private static readonly string[][] PlayerScores = new[]
            {
                new[] {"love",  "15:0",     "30:0",     "40:0",     GameA},
                new[] {"0:15",  "15:15",    "30:15",    "40:15",    GameA},
                new[] {"0:30",  "15:30",    "30:30",    "40:30",    GameA},
                new[] {"0:40",  "15:40",    "30:40",    "deuce",    AdvantageA},
                new[] { GameB,   GameB,     GameB,      AdvantageB}
            };

        public void AchievesScore(Player player)
        {
            switch (player)
            {
                case Player.PlayerA:
                    UpdateGameScore(ref scoreA, ref scoreB);
                    break;
                case Player.PlayerB:
                    UpdateGameScore(ref scoreB, ref scoreA);
                    break;
            }
        }

        public string GameScore
        {
            get { return PlayerScores[scoreB][scoreA]; }
        }

        private void UpdateGameScore(ref int playerToAddScore, ref int opponentScore)
        {
            if (GameScore == AdvantageA || GameScore == AdvantageB)
            {
                opponentScore--;
            }
            else if (GameScore != GameA && GameScore != GameB)
            {
                playerToAddScore++;
            }
        }
    }
}

The Regulating Authority

I also refactored my unit tests. There were many tests, testing all the possible game processes. But my course instructor gave me the hint to use Nunit’s RowTest. Instead of writing many, almost identical tests for each case, I wrote just one parametrized unit test and the many case were provided as a parameter.

namespace Tennis.Test
{
    using NUnit.Framework;
    using FluentAssertions;

    [TestFixture]
    public class TennisScorerTest
    {
        private TennisScorer testee;

        [SetUp]
        public void SetUp()
        {
            testee = new TennisScorer();
        }

        [TestCase("", "love")]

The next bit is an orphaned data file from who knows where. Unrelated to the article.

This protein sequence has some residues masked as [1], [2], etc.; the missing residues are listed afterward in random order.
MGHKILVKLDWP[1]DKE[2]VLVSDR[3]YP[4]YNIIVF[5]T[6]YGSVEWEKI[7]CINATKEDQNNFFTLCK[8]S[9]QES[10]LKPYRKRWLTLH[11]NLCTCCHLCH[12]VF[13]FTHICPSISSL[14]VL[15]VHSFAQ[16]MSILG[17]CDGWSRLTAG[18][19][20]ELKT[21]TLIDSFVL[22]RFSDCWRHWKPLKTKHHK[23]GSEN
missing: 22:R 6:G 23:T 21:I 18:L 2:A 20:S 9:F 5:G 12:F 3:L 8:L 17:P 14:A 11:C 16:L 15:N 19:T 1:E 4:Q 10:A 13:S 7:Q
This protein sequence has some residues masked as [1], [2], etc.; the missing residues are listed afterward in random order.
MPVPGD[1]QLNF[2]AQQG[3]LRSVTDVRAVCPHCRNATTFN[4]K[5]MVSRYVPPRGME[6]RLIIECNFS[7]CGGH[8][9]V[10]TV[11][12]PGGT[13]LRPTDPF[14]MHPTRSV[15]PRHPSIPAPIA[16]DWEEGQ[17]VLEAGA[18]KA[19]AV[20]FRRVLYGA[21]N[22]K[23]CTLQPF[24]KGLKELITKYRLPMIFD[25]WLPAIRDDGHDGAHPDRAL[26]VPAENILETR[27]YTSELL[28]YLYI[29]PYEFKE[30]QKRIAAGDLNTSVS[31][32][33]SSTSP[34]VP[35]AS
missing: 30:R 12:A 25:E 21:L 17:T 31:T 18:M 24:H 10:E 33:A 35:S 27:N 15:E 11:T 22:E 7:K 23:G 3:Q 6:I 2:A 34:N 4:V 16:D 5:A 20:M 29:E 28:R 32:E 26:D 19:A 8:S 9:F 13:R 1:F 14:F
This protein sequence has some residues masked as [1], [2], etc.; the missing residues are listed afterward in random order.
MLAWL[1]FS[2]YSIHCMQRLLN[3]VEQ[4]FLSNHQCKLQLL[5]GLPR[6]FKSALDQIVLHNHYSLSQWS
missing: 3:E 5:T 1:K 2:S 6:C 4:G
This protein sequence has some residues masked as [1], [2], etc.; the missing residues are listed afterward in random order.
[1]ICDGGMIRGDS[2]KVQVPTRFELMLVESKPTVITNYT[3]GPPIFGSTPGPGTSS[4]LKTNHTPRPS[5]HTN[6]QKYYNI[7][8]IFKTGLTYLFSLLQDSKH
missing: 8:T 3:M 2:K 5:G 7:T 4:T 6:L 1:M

[TestCase("A", "15:0")]
        [TestCase("AAB", "30:15")]
        [TestCase("AAAB", "40:15")]
        [TestCase("BBB", "0:40")]
        [TestCase("BBB", "0:40")]
        [TestCase("ABABAB", "deuce")]
        [TestCase("AAABBB", "deuce")]
        [TestCase("AABBAB", "deuce")]
        [TestCase("AAABBBA", "advantageA")]
        [TestCase("AAABBBB", "advantageB")]
        [TestCase("AAAA", "gameA")]
        [TestCase("AAAAA", "gameA")]
        [TestCase("AAAABBBBBB", "gameA")]
        [TestCase("AAABBBBB", "gameB")]
        [TestCase("ABABABABABABABABABABABAA", "gameA")]
        public void PlayerScores(string game, string expectedScores)
        {
            foreach (var currentScore in game)
            {
                switch (currentScore)
                {
                    case 'A':
                        testee.AchievesScore(Player.PlayerA);
                        break;
                    case 'B':
                        testee.AchievesScore(Player.PlayerB);
                        break;
                }
            }
            testee.GameScore.Should().Be(expectedScores);
        }
    }
}

References & Coaches

If you want to practice your programming skills, I can encourage you to do some code kata’s, or similar challenges, to stay fresh in your head.

Here is a list of some useful sites with some brain-teasers and, if given, their solutions:

My Tennis Scorer implementation is available on GitHub.

Category: C#, Coding  Tags: , ,  One Comment